1,271,400,000.0 Ligos distance approximation from luminosity in light years
1,262,599,571.4 Distance Gravity Wave traveled going by ONeils Gravity Geometric
8,800,428.55358386 difference from Ligo and Geometric source in light years
______________________________________________________________________________

Enter Number to divide Proton: 1000000
Spin Number: 8
Enter number of Parsec's for Luminosity Distance: 5300
Add Parsec's for Luminosity Distance: 2400
Subtract Parsec's for Luminosity Distance: 2600
0.00000000006674 Gravitational Constant
2.0 G as exponential growth
6.280000000000000 Gravities Geometry
16,626,000,000.0 Ligos distance approximation from luminosity in light years
15,782,494,643.1 Distance Gravity Wave traveled going by O'Neil's Gravity Geometric
843,505,356.919796 difference from Ligo and Geometric source in light years

import time
print('''Two to the power of Exponential growth of Gravities
Constant <G> multiplied by the fine structure contant multiplied
by 12 hours divided by n.
________________________________________ ''')
while True:
    n = int(input("Enter Number to divide Proton: "))
    s = int(input("Spin Number: "))
    Parsec = int(input("Enter number of Parsec's for Luminosity Distance: "))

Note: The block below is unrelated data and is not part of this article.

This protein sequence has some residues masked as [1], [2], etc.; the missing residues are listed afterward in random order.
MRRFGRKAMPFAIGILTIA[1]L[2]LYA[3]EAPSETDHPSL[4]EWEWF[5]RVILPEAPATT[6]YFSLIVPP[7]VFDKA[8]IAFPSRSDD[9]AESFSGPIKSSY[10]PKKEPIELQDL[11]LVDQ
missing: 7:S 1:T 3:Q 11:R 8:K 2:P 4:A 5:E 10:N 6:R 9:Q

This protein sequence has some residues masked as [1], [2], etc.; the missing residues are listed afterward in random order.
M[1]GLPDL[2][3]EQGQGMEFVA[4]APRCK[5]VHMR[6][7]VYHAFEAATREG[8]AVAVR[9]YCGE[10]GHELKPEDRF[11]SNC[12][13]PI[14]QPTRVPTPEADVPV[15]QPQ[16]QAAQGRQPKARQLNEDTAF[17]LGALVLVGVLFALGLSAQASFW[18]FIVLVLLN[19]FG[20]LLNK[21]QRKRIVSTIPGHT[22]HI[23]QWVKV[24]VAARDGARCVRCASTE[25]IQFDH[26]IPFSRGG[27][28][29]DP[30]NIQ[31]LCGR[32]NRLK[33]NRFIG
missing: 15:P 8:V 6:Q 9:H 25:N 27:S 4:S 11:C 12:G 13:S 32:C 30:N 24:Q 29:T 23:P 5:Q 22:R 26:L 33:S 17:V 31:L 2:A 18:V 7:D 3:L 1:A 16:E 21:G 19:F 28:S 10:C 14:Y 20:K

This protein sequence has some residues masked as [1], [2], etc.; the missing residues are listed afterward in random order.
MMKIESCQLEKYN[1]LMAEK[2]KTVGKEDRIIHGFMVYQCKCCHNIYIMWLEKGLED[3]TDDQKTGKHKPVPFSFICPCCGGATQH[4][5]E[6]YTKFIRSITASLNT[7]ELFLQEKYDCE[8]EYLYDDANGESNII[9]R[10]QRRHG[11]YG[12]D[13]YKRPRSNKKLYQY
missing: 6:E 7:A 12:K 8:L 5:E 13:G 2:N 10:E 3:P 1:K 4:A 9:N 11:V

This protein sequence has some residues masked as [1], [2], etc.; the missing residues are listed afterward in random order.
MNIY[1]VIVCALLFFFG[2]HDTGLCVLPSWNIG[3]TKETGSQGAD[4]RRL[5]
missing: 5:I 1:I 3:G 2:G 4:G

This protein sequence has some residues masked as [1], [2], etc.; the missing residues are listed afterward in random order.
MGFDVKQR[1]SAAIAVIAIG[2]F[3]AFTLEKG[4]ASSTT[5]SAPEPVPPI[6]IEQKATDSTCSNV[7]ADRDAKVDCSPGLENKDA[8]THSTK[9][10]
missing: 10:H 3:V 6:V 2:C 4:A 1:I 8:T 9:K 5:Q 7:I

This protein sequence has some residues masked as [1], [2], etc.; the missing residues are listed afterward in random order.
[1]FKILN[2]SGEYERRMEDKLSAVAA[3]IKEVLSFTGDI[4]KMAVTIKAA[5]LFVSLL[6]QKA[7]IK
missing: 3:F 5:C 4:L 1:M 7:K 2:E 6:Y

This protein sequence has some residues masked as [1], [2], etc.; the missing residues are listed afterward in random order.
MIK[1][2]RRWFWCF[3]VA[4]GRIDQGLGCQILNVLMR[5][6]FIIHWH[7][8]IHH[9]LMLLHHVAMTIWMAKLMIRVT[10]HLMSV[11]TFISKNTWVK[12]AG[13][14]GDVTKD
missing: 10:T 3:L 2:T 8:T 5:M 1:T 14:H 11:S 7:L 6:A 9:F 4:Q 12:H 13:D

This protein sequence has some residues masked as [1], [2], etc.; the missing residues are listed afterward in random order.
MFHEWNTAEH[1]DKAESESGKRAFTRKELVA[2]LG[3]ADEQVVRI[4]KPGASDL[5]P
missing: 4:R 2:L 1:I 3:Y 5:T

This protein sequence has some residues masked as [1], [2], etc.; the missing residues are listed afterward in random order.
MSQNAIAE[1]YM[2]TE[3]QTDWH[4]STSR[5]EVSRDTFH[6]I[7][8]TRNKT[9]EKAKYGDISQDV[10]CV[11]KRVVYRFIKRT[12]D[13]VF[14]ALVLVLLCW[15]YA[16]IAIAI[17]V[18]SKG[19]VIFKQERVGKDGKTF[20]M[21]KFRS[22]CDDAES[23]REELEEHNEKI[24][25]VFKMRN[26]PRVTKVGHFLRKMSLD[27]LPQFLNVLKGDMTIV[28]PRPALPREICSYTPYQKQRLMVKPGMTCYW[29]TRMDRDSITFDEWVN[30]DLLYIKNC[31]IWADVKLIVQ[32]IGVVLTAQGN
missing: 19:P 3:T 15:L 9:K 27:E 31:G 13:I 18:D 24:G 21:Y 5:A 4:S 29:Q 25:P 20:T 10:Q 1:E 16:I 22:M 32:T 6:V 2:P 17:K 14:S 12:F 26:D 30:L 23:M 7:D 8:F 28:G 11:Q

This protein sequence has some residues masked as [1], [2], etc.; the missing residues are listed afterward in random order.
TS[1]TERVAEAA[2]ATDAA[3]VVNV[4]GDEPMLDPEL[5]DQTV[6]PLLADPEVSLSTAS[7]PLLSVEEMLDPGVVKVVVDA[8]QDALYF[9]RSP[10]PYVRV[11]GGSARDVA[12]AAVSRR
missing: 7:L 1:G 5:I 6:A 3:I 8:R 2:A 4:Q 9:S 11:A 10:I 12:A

Plus_Parsec = int(input("Add Parsec's for Luminosity Distance: "))
    Minus_Parsec = int(input("Subtract Parsec's for Luminosity Distance: "))
    start_time = time.time()
    G_constant = (.00000000006674)
    proton_width = (((0.00000000000001)*s)/(n))
    gravity_wave = ((proton_width))
    G = ((pow(2,((1 +(((.00000000006674*.0072973*(12/n))*((( 1 ))))))))))
    Gravities_Geometry = ((G*3.14))
    Distance_to_Gravity_Waves_Source = ((((((G))/(gravity_wave))*86400*365)/((Gravities_Geometry)-((G/2))))/9461000000000000)
    
    Ligos_approximation_Black_hole_merger_from_luminosity = (1000000*3.26*(Parsec+(Plus_Parsec-Minus_Parsec)))
    difference = (Ligos_approximation_Black_hole_merger_from_luminosity-Distance_to_Gravity_Waves_Source)
    print('{0:.14f}'.format(G_constant),'Gravitational Constant')
#    print('{0:.99f}'.format(proton_width),'Proton Width')
#    print('{0:.110f}'.format(gravity_wave),'Gravity Wave')
    print(G,'G as exponential growth')
    print('{0:.15f}'.format(Gravities_Geometry),'Gravities_Geometry')
	    print("{:,}".format(Ligos_approximation_Black_hole_merger_from_luminosity),'Ligos distance approximation from luminosity in light years')
    print('{0:,.1f}'.format(Distance_to_Gravity_Waves_Source),'Distance Gravity Wave traveled going by ONeils Gravity Geometric')
    print("{:,}".format(difference),'difference from Ligo and Geometric source in light years')
    e = int(time.time() - start_time)
    print('{:02d}:{:02d}:{:02d}'.format(e // 3600, (e % 3600 // 60), e % 60))
	

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Tom O'Neil

Here is my youtube for this project:

 

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toast

Noted.